Yara launches liquid fertilizer plant in South Africa
In an opening ceremony hosted by Yara Cape in Malmesbury, Yara launched a $2.3 million liquid fertilizer plant.
 
Malmesbury is a town of close to 40,000 inhabitants, located in the south-west of South Africa approximately 65km north of Cape Town. The town belongs to the Western Cape Region, the heartland of South African farming. A key contributor to the country’s GDP, the region produces 55%-60% of South Africa’s agricultural exports. Key products cultivated here include wine, wheat and cereals as well as fruits and vegetables.
 
The Malmesbury facility enables Yara to serve farmers in a radius of more than 300km from the plant in several markets including dryland cereals, vegetables, fruit and grapes.
 
“With this latest investment we affirm our belief in the agricultural potential of South Africa and our aspiration to be the leading crop nutrition company in the country, with the farmer at the center of everything we do,” said Terje Knutsen, Executive Vice President, Yara Crop Nutrition.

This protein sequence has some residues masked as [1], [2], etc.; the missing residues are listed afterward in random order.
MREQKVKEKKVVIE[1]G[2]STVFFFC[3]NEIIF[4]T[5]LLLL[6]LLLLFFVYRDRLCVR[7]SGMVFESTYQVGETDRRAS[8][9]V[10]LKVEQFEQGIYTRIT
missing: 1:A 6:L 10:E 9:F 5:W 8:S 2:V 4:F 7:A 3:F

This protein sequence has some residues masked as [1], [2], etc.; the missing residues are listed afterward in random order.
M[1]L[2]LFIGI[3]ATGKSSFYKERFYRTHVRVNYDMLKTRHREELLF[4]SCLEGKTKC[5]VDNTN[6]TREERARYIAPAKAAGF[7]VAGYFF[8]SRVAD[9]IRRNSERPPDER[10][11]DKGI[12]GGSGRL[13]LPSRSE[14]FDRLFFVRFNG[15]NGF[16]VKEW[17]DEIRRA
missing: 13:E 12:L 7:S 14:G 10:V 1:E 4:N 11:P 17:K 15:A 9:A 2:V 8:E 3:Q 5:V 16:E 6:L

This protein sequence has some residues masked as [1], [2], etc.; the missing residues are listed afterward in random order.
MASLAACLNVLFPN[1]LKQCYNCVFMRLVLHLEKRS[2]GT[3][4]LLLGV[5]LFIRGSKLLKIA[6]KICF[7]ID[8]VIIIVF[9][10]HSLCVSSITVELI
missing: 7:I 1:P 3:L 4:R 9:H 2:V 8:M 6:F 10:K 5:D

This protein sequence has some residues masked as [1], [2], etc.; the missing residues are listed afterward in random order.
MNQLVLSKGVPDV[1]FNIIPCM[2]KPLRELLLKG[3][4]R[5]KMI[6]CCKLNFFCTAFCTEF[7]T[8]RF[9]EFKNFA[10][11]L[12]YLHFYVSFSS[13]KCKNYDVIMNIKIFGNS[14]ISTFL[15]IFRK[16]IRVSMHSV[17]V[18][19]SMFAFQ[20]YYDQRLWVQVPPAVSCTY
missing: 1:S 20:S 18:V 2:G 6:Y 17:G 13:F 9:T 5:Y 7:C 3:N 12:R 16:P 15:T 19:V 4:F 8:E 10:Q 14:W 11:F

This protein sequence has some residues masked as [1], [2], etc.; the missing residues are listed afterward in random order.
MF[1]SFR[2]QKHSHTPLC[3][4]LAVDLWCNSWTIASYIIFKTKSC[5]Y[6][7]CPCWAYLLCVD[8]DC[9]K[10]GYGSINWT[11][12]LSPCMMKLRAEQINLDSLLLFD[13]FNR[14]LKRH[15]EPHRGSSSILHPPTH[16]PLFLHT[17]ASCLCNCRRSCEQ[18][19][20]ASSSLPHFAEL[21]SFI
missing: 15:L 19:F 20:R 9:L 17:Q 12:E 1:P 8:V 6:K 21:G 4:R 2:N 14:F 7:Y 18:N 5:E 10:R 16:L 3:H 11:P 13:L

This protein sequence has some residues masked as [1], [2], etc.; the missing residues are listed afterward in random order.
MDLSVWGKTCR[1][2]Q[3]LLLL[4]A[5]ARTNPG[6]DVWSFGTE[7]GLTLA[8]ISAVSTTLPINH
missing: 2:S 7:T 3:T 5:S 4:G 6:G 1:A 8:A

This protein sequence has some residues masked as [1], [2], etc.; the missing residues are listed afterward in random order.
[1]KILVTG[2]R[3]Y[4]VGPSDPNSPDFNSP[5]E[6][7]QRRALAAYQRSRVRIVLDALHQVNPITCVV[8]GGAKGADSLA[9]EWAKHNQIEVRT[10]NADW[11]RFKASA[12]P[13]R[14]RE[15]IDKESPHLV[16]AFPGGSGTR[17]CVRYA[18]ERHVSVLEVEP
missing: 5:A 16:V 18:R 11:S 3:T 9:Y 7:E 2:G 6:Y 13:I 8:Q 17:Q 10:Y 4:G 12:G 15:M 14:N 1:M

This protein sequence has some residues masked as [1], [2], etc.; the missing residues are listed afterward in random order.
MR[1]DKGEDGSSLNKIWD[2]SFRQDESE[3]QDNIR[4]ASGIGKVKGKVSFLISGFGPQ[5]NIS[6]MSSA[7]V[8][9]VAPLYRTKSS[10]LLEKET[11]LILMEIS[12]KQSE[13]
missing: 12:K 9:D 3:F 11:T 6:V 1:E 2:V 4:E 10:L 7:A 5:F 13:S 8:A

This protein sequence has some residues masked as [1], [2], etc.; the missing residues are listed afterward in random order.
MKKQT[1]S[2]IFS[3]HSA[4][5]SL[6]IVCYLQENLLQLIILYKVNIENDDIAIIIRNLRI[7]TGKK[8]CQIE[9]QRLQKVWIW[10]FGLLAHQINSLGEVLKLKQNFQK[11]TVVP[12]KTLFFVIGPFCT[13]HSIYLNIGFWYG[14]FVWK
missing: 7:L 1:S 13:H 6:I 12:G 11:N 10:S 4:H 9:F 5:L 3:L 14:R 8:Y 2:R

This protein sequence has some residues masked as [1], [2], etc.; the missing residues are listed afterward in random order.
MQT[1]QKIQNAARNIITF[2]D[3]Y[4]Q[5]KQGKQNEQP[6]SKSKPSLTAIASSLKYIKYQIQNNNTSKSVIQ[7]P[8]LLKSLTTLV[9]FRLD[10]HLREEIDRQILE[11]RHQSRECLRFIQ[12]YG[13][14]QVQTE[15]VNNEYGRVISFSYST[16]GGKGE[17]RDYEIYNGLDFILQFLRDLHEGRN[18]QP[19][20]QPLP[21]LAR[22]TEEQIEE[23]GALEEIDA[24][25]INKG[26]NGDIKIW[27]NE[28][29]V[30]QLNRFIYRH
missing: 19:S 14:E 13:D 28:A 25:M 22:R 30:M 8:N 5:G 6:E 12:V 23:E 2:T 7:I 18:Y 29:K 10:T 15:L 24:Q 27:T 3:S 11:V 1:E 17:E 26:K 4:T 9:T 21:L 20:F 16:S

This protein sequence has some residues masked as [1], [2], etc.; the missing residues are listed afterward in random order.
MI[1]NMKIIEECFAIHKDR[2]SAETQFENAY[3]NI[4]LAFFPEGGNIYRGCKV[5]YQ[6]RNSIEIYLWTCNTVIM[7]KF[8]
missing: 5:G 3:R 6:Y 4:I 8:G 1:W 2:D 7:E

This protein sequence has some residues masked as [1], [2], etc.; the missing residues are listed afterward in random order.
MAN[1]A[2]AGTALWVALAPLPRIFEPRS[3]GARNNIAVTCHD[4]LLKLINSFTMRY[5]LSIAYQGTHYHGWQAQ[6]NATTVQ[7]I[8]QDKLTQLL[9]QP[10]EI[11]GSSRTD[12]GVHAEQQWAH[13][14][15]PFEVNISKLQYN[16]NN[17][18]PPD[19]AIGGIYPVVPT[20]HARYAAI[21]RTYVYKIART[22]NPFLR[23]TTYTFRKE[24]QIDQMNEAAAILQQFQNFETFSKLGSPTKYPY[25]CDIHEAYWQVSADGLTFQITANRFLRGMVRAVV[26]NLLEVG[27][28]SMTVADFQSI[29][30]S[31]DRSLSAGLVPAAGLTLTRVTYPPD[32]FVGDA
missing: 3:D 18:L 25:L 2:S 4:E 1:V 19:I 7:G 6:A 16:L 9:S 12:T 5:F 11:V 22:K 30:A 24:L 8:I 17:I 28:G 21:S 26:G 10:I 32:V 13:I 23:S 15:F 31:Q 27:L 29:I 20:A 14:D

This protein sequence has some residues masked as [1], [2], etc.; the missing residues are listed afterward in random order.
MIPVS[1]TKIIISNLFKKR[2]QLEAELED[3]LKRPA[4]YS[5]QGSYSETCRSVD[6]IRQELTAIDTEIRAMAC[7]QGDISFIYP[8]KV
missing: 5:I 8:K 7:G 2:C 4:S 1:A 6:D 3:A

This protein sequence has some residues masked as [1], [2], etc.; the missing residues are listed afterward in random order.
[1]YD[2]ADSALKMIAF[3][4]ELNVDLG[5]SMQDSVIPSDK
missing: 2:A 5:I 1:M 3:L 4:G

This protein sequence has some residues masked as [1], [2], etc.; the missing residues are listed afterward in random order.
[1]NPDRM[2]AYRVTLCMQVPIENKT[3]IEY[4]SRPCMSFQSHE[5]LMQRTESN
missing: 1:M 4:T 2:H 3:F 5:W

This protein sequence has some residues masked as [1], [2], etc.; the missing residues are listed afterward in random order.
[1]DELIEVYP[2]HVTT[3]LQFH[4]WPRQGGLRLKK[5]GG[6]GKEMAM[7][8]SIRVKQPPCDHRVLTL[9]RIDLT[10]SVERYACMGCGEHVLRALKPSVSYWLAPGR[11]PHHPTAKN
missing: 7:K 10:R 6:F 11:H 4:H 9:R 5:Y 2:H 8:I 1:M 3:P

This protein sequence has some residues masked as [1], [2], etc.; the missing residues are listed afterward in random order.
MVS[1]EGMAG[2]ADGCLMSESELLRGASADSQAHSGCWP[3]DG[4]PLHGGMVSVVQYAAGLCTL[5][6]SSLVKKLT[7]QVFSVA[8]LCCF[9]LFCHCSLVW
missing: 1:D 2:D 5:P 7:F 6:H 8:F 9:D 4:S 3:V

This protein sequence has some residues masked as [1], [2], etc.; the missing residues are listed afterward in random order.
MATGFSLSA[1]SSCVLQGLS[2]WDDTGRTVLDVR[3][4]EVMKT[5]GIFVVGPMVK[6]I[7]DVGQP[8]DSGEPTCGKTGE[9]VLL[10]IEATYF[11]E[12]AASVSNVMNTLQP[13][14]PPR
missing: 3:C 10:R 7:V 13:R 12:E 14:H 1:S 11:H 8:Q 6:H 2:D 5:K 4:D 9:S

Liquid fertilizers have numerous benefits including even and accurate application and optimization of resources such as labor and equipment. Yara offers a well-balanced and crop specific product portfolio to customers, tailored to soil and crop needs.
 
In a presentation, Manager: Agronomic services and Research Yara Cape, Pieter Brink, said: “Climate change is having a big impact globally with effects being felt in South Africa in the form of droughts and changing weather patterns. In the Western Cape we are feeling the pressure with considerable stress on water resources. Resource use efficiency can be enhanced by the use of Liquid Fertilizer, in both irrigated and dryland crop production.”
 
Ig Ferreira, General Manager of Yara Cape added: “We are grateful and proud to announce the completion of this construction without injuries. Safety is our license to operate. With the increased capacity of this investment, we once again illustrate our commitment to the Western and Southern Cape farmers and their needs.”